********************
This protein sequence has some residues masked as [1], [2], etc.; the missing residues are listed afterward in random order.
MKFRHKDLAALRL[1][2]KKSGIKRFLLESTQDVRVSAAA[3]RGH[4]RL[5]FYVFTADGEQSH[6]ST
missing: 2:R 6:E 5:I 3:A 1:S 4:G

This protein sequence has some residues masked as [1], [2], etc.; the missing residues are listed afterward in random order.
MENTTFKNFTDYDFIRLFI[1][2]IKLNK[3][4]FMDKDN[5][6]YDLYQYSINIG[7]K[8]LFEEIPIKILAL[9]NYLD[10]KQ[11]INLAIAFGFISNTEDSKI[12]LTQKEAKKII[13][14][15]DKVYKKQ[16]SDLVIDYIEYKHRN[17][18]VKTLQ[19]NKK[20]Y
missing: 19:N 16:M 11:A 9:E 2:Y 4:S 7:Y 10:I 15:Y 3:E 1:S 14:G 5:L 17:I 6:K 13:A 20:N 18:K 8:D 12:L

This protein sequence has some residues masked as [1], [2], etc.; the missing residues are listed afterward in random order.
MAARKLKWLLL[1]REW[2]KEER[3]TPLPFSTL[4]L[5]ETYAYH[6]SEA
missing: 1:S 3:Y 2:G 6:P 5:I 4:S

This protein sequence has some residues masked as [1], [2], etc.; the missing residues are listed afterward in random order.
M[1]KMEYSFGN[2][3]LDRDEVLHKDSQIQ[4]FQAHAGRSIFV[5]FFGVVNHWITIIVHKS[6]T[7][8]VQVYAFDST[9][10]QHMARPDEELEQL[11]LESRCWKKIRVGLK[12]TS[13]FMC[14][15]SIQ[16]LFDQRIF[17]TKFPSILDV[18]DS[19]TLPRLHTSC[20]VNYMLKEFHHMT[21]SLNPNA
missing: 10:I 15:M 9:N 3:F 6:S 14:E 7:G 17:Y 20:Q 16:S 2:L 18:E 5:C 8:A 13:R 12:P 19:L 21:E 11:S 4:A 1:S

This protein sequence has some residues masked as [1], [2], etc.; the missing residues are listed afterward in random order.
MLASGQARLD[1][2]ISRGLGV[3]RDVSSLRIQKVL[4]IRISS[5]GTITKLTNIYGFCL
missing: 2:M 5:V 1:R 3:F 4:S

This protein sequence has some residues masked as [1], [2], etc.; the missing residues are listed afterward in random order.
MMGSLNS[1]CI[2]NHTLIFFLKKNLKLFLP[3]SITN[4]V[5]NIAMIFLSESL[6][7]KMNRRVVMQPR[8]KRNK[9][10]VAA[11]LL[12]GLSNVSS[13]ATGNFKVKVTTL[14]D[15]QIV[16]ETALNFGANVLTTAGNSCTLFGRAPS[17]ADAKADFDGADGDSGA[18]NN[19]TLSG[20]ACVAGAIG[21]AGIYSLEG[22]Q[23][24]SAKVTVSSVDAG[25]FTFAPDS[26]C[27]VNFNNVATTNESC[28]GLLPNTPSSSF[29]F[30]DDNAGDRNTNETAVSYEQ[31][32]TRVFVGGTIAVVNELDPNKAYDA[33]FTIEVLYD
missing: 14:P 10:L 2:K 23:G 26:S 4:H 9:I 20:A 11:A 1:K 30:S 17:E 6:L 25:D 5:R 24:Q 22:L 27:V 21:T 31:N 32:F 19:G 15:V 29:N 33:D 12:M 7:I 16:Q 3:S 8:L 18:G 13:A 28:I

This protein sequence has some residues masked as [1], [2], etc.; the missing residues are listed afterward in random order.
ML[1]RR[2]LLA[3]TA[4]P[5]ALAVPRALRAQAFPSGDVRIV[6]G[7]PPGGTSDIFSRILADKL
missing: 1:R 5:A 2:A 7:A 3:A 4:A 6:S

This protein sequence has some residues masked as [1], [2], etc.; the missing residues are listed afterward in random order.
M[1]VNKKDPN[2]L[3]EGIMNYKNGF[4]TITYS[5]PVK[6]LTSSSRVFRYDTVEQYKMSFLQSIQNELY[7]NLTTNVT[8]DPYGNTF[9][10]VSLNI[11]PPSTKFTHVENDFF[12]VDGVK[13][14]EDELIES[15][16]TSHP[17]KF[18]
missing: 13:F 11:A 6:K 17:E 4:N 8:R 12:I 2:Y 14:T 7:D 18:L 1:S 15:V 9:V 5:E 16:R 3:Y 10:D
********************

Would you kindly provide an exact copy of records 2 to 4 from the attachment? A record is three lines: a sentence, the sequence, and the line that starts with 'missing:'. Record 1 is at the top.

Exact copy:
This protein sequence has some residues masked as [1], [2], etc.; the missing residues are listed afterward in random order.
MENTTFKNFTDYDFIRLFI[1][2]IKLNK[3][4]FMDKDN[5][6]YDLYQYSINIG[7]K[8]LFEEIPIKILAL[9]NYLD[10]KQ[11]INLAIAFGFISNTEDSKI[12]LTQKEAKKII[13][14][15]DKVYKKQ[16]SDLVIDYIEYKHRN[17][18]VKTLQ[19]NKK[20]Y
missing: 19:N 16:M 11:A 9:E 2:Y 4:S 7:Y 10:I 15:Y 3:E 1:S 14:G 5:L 17:I 6:K 13:A 20:N 18:K 8:D 12:L

This protein sequence has some residues masked as [1], [2], etc.; the missing residues are listed afterward in random order.
MAARKLKWLLL[1]REW[2]KEER[3]TPLPFSTL[4]L[5]ETYAYH[6]SEA
missing: 1:S 3:Y 2:G 6:P 5:I 4:S

This protein sequence has some residues masked as [1], [2], etc.; the missing residues are listed afterward in random order.
M[1]KMEYSFGN[2][3]LDRDEVLHKDSQIQ[4]FQAHAGRSIFV[5]FFGVVNHWITIIVHKS[6]T[7][8]VQVYAFDST[9][10]QHMARPDEELEQL[11]LESRCWKKIRVGLK[12]TS[13]FMC[14][15]SIQ[16]LFDQRIF[17]TKFPSILDV[18]DS[19]TLPRLHTSC[20]VNYMLKEFHHMT[21]SLNPNA
missing: 10:I 15:M 9:N 3:F 6:S 14:E 7:G 17:Y 20:Q 16:S 2:L 18:E 5:C 8:A 13:R 12:P 19:L 21:E 11:S 4:A 1:S